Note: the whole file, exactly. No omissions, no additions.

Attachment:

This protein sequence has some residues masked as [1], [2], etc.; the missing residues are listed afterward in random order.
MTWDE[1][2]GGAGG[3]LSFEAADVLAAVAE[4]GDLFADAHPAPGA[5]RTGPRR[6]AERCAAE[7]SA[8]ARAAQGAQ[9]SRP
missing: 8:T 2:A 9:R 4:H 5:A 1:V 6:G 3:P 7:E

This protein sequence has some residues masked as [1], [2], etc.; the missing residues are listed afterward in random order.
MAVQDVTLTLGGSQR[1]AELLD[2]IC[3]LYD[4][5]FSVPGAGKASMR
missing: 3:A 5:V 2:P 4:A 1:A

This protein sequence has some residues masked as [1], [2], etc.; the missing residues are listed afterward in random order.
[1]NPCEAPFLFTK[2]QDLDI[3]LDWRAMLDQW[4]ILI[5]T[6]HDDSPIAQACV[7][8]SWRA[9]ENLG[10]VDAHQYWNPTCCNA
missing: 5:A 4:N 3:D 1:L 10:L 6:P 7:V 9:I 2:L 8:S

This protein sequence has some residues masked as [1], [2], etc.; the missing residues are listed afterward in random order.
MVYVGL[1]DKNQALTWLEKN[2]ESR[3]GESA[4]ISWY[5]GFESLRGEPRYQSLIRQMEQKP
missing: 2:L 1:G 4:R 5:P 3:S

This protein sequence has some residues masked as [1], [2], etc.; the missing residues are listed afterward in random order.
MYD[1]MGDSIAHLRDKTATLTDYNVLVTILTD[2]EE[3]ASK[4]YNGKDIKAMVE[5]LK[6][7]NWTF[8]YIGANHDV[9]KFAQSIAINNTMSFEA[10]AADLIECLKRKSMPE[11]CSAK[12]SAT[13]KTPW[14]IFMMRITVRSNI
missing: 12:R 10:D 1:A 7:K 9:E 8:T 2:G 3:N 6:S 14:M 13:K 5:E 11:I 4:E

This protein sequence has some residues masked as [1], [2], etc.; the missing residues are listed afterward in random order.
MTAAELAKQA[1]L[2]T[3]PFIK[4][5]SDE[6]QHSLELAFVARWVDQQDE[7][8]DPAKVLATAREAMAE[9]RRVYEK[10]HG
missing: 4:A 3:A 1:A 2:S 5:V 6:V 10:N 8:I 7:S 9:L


This protein sequence has some residues masked as [1], [2], etc.; the missing residues are listed afterward in random order.
MTWDE[1][2]GGAGG[3]LSFEAADVLAAVAE[4]GDLFADAHPAPGA[5]RTGPRR[6]AERCAAE[7]SA[8]ARAAQGAQ[9]SRP
missing: 8:T 2:A 9:R 4:H 5:A 1:V 6:G 3:P 7:E

This protein sequence has some residues masked as [1], [2], etc.; the missing residues are listed afterward in random order.
MAVQDVTLTLGGSQR[1]AELLD[2]IC[3]LYD[4][5]FSVPGAGKASMR
missing: 3:A 5:V 2:P 4:A 1:A

This protein sequence has some residues masked as [1], [2], etc.; the missing residues are listed afterward in random order.
[1]NPCEAPFLFTK[2]QDLDI[3]LDWRAMLDQW[4]ILI[5]T[6]HDDSPIAQACV[7][8]SWRA[9]ENLG[10]VDAHQYWNPTCCNA
missing: 5:A 4:N 3:D 1:L 10:L 6:P 7:V 9:I 2:L 8:S

This protein sequence has some residues masked as [1], [2], etc.; the missing residues are listed afterward in random order.
MVYVGL[1]DKNQALTWLEKN[2]ESR[3]GESA[4]ISWY[5]GFESLRGEPRYQSLIRQMEQKP
missing: 2:L 1:G 4:R 5:P 3:S

This protein sequence has some residues masked as [1], [2], etc.; the missing residues are listed afterward in random order.
MYD[1]MGDSIAHLRDKTATLTDYNVLVTILTD[2]EE[3]ASK[4]YNGKDIKAMVE[5]LK[6][7]NWTF[8]YIGANHDV[9]KFAQSIAINNTMSFEA[10]AADLIECLKRKSMPE[11]CSAK[12]SAT[13]KTPW[14]IFMMRITVRSNI
missing: 12:R 10:D 1:A 7:K 9:E 8:T 2:G 3:N 6:S 14:M 13:K 5:E 11:I 4:E

This protein sequence has some residues masked as [1], [2], etc.; the missing residues are listed afterward in random order.
MTAAELAKQA[1]L[2]T[3]PFIK[4][5]SDE[6]QHSLELAFVARWVDQQDE[7][8]DPAKVLATAREAMAE[9]RRVYEK[10]HG
missing: 4:A 3:A 1:A 2:S 5:V 6:V 10:N 8:I 7:S 9:L